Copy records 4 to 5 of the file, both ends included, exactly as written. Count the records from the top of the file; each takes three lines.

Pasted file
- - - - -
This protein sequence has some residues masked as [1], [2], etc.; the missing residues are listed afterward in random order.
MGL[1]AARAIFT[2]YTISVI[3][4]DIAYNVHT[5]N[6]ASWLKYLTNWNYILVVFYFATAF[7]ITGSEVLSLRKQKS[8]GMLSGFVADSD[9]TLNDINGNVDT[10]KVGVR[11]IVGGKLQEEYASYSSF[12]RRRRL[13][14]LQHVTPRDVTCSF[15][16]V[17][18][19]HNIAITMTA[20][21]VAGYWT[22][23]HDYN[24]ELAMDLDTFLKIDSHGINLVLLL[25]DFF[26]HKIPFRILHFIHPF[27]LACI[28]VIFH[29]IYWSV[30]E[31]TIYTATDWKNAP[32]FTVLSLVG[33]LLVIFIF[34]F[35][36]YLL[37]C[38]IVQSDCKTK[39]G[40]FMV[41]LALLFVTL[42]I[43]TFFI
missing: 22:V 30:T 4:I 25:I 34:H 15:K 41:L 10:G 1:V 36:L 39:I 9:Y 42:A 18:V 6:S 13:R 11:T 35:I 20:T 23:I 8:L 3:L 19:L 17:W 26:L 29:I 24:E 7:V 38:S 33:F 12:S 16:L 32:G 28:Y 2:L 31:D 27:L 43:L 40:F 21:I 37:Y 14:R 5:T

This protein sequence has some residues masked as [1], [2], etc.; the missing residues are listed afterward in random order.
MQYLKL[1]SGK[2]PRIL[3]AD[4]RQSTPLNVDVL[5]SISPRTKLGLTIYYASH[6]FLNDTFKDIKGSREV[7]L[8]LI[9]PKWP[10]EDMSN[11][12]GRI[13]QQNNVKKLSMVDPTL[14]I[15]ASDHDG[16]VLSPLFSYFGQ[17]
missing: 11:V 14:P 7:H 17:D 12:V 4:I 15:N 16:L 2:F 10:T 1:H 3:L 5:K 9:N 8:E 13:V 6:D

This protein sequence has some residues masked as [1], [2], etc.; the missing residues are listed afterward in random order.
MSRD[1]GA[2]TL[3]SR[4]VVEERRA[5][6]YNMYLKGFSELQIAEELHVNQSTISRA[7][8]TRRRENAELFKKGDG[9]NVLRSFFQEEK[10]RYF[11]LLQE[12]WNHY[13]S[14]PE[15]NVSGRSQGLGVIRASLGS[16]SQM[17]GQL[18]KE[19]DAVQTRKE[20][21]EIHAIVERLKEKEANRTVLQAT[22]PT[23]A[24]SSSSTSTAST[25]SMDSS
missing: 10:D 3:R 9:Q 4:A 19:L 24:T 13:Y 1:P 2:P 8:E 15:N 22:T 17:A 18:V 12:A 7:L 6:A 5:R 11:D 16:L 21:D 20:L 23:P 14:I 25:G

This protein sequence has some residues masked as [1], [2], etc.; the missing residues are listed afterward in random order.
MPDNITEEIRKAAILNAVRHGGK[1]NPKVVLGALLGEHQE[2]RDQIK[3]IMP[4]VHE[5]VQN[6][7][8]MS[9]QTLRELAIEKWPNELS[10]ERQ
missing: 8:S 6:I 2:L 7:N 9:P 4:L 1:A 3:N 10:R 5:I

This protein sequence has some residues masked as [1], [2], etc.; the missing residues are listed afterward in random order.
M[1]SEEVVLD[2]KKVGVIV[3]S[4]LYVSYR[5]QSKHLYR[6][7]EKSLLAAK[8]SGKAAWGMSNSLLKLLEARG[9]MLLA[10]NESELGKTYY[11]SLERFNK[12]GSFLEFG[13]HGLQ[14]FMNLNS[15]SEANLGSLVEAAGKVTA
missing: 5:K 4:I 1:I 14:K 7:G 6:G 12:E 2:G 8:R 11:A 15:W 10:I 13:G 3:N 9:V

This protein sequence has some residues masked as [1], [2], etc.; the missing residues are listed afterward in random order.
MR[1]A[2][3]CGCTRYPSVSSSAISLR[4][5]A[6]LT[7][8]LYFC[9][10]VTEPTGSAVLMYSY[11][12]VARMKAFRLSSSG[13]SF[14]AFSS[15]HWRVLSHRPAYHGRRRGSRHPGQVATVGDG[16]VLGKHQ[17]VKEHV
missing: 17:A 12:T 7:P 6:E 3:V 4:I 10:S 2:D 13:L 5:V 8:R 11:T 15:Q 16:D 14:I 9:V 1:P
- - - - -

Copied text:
This protein sequence has some residues masked as [1], [2], etc.; the missing residues are listed afterward in random order.
MPDNITEEIRKAAILNAVRHGGK[1]NPKVVLGALLGEHQE[2]RDQIK[3]IMP[4]VHE[5]VQN[6][7][8]MS[9]QTLRELAIEKWPNELS[10]ERQ
missing: 8:S 6:I 2:L 7:N 9:P 4:L 1:A 3:N 10:R 5:I

This protein sequence has some residues masked as [1], [2], etc.; the missing residues are listed afterward in random order.
M[1]SEEVVLD[2]KKVGVIV[3]S[4]LYVSYR[5]QSKHLYR[6][7]EKSLLAAK[8]SGKAAWGMSNSLLKLLEARG[9]MLLA[10]NESELGKTYY[11]SLERFNK[12]GSFLEFG[13]HGLQ[14]FMNLNS[15]SEANLGSLVEAAGKVTA
missing: 5:K 4:I 1:I 14:K 7:G 6:G 12:E 2:G 8:R 11:A 15:W 10:I 13:G 3:N 9:V